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Photographer's Note

VIEW FROM THE TOP

Saint Peter's Basilica is the largest church in Christendom, and the most recognizable landmark of the ‘Eternal City.’ Its construction was first commissioned in the mid 15th century, but the actual construction did not begin until 1506. The names of the artists and architects associated with it are synonymous with creative genius. Bramante, who hailed from Urbino, friend of Leonardo and Raphael, was the architect at the laying of the cornerstone. In the early 16th century Michelangelo carved the incomparable Pietá for the interior, and returned to paint the ceiling and one of the walls of Sistine Chapel. Leonardo’s unfinished painting, St. Jerome, hangs in the Vatican Museum. Raphael painted the series of large murals for the Pope’s Stanza, culminating with his masterpiece, the School of Athens. In 1546 Michelangelo became the official architect, designing the dome. By the time he died in 1564, only the cylindrical drum below the actual dome had been built. His design called for a hemispherical dome. The final dome shape followed a subsequent design of architect Giacomo della Porta, and has the shape of a paraboloid of revolution. Bernini, the successor to Michelangelo as the finest Renaissance sculptor, designed not only the great piazza, but he carved the statuary of the Apostles seen standing on the edge of the building. The 13 colossal statues depict (from left to right) St. Matthias, St. Simon, St. Bartholemeo, St. James the Less, St. John evangelost, St. Andrew, Christ the Redeemer, St. John the Baptist, St. James the Elder, St. Thomas, St. Phillip, St. Matthew, and St. Thaddeus.

Bernini also designed the altar, the Baldachino, that stands under the great dome. From the ground to the pinnacle of the lantern on the dome the height of the entire edifice measures 136 meters (448 ft), or as tall as a forty-five story building. The great edifice was completed in 1626, or 120 years after its construction began.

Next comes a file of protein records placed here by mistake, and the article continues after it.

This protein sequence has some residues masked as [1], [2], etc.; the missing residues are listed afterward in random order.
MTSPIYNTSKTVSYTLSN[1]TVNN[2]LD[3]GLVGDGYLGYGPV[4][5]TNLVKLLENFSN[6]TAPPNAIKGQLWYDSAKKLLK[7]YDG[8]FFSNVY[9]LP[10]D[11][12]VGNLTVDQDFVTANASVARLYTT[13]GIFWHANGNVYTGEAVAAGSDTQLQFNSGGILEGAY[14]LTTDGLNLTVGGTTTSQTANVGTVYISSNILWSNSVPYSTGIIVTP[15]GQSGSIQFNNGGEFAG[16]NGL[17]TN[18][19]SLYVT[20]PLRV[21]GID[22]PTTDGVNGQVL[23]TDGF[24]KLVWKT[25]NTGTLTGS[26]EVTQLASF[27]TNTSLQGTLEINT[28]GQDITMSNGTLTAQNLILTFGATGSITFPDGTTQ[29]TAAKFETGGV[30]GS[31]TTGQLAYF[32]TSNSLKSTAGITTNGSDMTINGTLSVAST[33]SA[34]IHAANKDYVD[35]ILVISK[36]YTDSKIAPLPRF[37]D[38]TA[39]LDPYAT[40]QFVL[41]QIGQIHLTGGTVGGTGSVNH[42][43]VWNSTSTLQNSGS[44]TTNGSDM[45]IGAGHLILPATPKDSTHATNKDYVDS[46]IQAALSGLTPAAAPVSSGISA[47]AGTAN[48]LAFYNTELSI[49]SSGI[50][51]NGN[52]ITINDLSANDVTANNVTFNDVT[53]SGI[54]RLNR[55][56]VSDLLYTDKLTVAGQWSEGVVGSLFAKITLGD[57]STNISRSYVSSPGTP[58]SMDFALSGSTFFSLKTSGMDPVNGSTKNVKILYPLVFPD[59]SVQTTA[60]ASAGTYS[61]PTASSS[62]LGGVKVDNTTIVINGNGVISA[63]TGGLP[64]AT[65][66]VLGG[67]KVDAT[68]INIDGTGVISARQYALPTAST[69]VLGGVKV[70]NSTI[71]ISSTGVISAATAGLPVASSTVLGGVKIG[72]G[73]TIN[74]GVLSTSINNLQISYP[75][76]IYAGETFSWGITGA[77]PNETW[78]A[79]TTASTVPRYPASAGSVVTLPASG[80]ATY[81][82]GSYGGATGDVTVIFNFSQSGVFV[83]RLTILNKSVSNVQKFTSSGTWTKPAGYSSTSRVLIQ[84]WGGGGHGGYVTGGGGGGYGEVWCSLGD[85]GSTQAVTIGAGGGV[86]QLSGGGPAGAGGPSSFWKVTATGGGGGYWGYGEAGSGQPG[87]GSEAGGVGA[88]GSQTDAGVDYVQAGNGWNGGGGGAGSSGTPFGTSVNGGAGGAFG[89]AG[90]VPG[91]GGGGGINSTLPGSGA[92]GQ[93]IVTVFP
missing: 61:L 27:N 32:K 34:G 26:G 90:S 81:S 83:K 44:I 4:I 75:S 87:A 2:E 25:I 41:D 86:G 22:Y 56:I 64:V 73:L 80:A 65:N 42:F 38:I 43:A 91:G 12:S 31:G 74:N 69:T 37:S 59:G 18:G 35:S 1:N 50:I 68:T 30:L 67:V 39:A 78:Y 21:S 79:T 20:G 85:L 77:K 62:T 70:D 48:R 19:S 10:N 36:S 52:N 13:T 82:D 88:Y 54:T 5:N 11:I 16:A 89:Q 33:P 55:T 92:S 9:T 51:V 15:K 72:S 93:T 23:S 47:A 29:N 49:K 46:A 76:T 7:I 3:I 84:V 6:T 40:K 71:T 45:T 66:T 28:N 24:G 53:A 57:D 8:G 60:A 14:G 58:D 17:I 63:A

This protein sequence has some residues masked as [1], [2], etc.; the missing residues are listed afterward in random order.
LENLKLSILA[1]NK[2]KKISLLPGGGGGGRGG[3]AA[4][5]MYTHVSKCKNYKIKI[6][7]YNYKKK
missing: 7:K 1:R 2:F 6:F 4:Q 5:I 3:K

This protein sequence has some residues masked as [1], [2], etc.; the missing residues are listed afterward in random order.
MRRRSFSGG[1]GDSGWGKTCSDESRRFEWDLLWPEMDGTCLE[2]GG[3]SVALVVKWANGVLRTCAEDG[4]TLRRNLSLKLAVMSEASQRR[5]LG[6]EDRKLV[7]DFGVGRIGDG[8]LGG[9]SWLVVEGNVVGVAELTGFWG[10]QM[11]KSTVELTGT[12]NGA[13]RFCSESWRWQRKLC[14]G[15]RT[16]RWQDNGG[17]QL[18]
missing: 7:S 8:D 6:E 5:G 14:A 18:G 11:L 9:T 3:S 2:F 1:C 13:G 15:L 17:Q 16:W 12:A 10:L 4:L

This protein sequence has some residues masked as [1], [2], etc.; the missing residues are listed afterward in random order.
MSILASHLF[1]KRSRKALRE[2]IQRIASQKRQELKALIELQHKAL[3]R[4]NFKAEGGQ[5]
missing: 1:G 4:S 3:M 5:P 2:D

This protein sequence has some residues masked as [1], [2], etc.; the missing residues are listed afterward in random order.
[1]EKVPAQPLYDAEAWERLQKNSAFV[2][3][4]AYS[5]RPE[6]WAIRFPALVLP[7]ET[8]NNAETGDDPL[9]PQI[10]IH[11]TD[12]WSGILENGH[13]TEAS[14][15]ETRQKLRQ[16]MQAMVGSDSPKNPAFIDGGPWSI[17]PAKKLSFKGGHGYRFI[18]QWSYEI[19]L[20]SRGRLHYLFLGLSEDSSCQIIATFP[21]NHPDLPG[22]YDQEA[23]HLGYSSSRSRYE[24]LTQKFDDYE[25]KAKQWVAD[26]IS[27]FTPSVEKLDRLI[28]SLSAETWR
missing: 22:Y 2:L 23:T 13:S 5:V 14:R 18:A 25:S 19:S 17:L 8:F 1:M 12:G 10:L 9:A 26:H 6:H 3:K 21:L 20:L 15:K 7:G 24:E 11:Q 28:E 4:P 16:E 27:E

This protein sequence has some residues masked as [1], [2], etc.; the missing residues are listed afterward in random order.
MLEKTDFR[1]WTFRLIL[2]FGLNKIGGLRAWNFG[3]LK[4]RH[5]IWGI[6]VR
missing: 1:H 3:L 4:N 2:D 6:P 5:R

Other Trekearth members have presented views from the top, magical that it is. Ultimately, the success of the photograph depends on the light, and on this day, July 12, around 11:00 am the light was passable, with the sun almost overhead. It is possible for one to take an elevator to the top of the building, but then must climb up by foot the 320 steps to the top of the cupola, where a “lantern” crowns the dome. That is the level from which I took the photo. It’s a long way down, as one can judge by the size of the creatures strolling in St. Peter’s Square below (actually a pair of semicircles, designed by Bernini). The obelisk dates back to the 13th century BC, from the period of Ramses the Great of Egypt, and was transported to Rome in AD 37, to stand in the Circus of Nero about 150 meters away. The obelisk soars to 40 meters (131 ft) but appears like a matchstick from the top of the dome. The view from this vantage point suggests that the obelisk and the square in concert could be calibrated to make a colossal sun dial.

More than four decades ago, as a teenager, I had made the climb and shot a whole 8-mm reel of home movies from the same vantage point. A decade later, I climbed again, carrying my baby son. It was a great deal more difficult making the same ascent this time. More over there is only one very narrow staircase going up, and only one coming down. It is impossible to change one’s mind part of the way up — dozens of other tourists are making the same tortuous trek up. What relief it was to finally emerge at the top and see the breath taking view!

This image will be placed in a new group theme, DOMES. I Welcome others to contribute.

Nikon D70, 18-70 mm Nikkor lens, UV-filter, monopod. ISO 200.

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Additional Photos by Bulent Atalay (batalay) Gold Star Critiquer/Gold Star Workshop Editor/Gold Note Writer [C: 6781 W: 471 N: 12169] (41261)
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